Watch and be ready certainly described how my sisters and I approached the coming of Christmas. Each year we sought to stay awake until Christmas. We kept our eyes open for the coming of Santa. We watched and looked for the signs. One sign that we “saw” each Christmas Eve was the red light of Rudolph’s nose guiding Santa’s sleigh. I would point this light out to my youngest sister through the window where we waited, knowing full well that every other night that same red light was a radio tower! But Christmas was different. We watched for the signs. We waited for Santa. We sought to be ready at all times. Those are the ideas we find in Mark 13:24-37.

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There is an emphasis in the text to observe the signs. Verses 24-25 contain the most dramatic of the signs–the sun darkening, the moon not giving light, the stars shaken and falling from the sky. While some take these images literally, others view them as symbolic expressions shared by the Old Testament prophets for the dramatic turn of events that will occur in the Day of YHWH. When we hear on the news or read online that an election was a “tidal wave of change” or that a new poll reveals a “seismic shift” of opinion or that someone’s death has “rocked the world,” we do not think there were literally tsunamis or earthquakes. Perhaps the same was true for the ancients. The imagery was indicative of great change that would occur. Peter (2:28-29; cf. Acts 2:16) and Paul (2:32; cf. Rom 10:13) both quote from Joel and say that his words have come true in Jesus, yet these fulfilled prophecies are tied to statements about the sun going dark and the moon turning to blood (2:30-31).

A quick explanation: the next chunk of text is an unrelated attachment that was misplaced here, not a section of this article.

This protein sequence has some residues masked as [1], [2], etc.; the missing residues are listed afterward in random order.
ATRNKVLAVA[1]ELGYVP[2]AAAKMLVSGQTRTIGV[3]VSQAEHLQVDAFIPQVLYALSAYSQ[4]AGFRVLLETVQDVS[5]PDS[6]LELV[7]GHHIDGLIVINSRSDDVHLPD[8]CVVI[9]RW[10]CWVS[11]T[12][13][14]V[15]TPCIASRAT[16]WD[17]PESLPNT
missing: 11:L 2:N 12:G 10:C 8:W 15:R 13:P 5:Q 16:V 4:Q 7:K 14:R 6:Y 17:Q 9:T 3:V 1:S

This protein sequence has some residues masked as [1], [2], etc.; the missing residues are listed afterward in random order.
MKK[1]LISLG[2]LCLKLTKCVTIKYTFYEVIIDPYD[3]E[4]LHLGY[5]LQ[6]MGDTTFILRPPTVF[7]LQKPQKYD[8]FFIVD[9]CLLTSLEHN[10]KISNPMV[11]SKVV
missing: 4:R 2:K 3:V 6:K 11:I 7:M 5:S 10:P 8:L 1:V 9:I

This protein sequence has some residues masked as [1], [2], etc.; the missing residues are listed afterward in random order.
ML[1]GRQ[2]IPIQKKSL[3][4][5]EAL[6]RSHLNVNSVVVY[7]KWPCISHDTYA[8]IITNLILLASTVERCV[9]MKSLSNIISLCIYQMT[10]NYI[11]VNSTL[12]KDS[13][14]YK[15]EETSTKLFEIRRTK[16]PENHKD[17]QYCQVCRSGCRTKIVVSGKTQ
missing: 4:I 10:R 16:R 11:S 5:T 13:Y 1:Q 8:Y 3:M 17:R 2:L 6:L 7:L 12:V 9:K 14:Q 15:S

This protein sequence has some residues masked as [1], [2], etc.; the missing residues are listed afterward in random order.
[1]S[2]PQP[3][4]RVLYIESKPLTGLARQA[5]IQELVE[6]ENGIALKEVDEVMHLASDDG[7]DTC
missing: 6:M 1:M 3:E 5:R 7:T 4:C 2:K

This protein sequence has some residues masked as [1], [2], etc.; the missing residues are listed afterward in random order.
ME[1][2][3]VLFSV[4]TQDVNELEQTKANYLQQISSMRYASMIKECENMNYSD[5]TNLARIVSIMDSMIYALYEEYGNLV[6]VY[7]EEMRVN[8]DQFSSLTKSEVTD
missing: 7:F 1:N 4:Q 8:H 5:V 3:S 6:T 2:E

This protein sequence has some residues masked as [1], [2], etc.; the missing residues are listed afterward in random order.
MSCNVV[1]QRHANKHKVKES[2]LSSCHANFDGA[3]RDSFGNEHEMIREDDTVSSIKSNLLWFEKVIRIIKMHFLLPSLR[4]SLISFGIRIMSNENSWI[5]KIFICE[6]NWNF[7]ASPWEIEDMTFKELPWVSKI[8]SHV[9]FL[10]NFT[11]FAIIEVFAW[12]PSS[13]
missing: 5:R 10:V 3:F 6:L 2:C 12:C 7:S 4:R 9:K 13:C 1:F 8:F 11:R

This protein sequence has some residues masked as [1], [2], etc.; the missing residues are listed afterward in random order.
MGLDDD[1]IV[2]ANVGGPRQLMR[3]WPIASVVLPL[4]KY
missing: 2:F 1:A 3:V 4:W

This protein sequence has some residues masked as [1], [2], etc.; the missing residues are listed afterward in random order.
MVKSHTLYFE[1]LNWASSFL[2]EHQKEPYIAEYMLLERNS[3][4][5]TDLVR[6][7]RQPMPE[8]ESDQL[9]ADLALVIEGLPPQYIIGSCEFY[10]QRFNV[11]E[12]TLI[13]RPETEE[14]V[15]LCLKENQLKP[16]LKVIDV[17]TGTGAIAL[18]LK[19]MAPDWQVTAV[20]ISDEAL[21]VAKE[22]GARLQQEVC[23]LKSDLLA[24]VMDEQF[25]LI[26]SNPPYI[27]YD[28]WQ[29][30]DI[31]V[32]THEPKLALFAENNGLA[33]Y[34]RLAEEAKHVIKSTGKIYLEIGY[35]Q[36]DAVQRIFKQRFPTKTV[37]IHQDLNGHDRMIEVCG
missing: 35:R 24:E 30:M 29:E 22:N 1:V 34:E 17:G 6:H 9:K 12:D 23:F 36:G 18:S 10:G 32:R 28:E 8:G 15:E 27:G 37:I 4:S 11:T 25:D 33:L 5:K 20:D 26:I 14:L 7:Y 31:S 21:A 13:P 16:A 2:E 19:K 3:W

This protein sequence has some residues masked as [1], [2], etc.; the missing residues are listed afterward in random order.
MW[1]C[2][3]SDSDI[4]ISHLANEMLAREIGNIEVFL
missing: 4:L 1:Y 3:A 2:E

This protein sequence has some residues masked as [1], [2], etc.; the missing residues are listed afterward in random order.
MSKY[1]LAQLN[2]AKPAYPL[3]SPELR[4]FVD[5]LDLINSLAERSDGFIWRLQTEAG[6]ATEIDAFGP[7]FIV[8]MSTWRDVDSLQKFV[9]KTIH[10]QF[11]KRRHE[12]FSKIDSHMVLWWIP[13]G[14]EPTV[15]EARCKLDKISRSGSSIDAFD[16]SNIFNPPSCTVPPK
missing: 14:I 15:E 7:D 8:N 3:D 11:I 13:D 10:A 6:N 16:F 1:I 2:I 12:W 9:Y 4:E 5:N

Verse 28 says you know it is almost summer when the fig tree leafs out. We wouldn’t know that in West Texas but in Israel, where almost all trees are evergreens, the fig tree becomes a default seasonal marker. Jesus said it was bad to see signs for seasons and weather, “but you cannot interpret the signs of the times” (Matthew 16:2-3). So Christians should be interested in knowing the times, but we should not be preoccupied with interpretation of the signs themselves or plotting precise dates for the return of Christ.